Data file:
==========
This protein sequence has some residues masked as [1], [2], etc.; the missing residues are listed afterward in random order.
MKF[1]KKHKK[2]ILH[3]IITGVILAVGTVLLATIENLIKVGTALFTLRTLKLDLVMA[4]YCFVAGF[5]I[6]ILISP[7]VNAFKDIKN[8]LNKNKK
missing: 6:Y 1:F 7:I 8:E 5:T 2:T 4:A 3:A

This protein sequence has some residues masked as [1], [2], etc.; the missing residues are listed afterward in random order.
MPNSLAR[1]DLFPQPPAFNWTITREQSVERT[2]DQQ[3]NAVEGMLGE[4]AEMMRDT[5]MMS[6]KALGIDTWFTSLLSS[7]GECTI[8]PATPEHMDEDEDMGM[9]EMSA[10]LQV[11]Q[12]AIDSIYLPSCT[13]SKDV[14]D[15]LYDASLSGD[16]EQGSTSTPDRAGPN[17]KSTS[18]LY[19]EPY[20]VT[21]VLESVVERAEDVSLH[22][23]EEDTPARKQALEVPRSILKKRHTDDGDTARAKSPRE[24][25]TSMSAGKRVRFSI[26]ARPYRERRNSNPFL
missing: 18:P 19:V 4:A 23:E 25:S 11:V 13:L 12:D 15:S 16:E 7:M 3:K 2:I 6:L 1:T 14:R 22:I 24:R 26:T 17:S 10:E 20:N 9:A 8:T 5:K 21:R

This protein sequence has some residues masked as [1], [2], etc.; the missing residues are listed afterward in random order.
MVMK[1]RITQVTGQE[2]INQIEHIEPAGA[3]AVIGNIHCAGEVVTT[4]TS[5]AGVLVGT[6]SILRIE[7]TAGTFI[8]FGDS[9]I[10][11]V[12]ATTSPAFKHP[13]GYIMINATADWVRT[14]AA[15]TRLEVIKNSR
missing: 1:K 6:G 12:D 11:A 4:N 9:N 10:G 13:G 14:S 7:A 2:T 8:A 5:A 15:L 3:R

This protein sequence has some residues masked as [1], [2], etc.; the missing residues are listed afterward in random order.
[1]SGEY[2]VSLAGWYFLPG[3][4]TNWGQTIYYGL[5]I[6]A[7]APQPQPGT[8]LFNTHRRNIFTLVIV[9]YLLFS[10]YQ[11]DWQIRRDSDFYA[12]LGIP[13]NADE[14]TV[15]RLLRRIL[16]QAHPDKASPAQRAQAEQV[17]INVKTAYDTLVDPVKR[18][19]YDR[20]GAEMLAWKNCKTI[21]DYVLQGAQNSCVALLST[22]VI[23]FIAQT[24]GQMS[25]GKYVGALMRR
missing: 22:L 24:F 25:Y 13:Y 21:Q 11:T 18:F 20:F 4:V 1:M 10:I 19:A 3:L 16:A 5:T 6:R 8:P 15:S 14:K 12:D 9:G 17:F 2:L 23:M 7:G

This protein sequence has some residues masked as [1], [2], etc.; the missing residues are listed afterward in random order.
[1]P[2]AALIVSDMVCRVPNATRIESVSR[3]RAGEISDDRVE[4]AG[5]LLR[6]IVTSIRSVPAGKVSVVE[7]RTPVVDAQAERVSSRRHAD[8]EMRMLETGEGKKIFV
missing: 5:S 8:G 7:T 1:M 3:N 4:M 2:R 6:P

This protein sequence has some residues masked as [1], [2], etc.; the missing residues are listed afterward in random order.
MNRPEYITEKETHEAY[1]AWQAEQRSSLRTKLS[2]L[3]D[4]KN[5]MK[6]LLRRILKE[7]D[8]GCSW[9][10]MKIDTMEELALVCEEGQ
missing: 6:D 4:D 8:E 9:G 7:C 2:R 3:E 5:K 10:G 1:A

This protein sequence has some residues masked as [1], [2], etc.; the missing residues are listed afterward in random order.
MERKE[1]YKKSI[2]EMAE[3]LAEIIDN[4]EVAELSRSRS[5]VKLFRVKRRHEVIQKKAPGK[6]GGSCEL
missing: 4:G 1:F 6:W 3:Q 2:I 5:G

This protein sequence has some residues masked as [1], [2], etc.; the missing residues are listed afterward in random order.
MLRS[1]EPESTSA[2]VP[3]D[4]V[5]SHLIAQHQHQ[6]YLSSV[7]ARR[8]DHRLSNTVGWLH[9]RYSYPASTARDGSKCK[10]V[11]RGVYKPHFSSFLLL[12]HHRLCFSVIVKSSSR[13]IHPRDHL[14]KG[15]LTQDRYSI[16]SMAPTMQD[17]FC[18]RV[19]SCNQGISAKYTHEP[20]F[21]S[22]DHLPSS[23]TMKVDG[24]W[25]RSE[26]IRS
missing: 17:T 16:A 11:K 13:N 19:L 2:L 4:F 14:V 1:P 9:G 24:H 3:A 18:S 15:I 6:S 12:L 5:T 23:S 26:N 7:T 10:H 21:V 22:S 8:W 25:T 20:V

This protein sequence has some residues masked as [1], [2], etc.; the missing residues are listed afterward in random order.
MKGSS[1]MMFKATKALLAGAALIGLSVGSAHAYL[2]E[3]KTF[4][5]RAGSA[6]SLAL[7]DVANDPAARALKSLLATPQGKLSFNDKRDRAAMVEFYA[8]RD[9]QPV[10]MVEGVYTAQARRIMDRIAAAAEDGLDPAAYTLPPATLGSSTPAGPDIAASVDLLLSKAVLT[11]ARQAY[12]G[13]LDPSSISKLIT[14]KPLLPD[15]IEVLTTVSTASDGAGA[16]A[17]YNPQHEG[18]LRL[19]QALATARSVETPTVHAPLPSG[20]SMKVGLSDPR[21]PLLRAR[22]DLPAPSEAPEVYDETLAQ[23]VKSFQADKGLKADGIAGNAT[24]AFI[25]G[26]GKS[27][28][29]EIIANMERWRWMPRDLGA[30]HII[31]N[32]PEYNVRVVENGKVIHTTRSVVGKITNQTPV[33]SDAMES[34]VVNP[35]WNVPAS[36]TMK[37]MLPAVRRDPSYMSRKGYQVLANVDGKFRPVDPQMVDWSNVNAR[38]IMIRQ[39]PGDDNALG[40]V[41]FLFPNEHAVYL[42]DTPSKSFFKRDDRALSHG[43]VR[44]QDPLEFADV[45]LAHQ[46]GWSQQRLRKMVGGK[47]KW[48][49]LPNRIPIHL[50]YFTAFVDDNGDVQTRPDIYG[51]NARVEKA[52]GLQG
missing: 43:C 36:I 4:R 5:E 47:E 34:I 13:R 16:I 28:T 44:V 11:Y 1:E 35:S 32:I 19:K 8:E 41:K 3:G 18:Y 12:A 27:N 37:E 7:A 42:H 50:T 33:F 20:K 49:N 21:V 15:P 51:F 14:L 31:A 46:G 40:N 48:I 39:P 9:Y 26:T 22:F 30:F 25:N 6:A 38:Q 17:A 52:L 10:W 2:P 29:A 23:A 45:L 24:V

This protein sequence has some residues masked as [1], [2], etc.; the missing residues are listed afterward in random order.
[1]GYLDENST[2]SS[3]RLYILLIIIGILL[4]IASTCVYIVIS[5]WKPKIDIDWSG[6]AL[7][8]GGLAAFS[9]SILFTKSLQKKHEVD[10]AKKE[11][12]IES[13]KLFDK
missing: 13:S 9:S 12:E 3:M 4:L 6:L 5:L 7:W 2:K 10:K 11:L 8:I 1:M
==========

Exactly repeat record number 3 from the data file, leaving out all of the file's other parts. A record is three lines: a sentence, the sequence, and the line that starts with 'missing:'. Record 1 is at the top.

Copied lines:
This protein sequence has some residues masked as [1], [2], etc.; the missing residues are listed afterward in random order.
MVMK[1]RITQVTGQE[2]INQIEHIEPAGA[3]AVIGNIHCAGEVVTT[4]TS[5]AGVLVGT[6]SILRIE[7]TAGTFI[8]FGDS[9]I[10][11]V[12]ATTSPAFKHP[13]GYIMINATADWVRT[14]AA[15]TRLEVIKNSR
missing: 1:K 6:G 12:D 11:A 4:N 9:N 10:G 13:G 14:S 7:A 2:T 8:A 5:A 15:L 3:R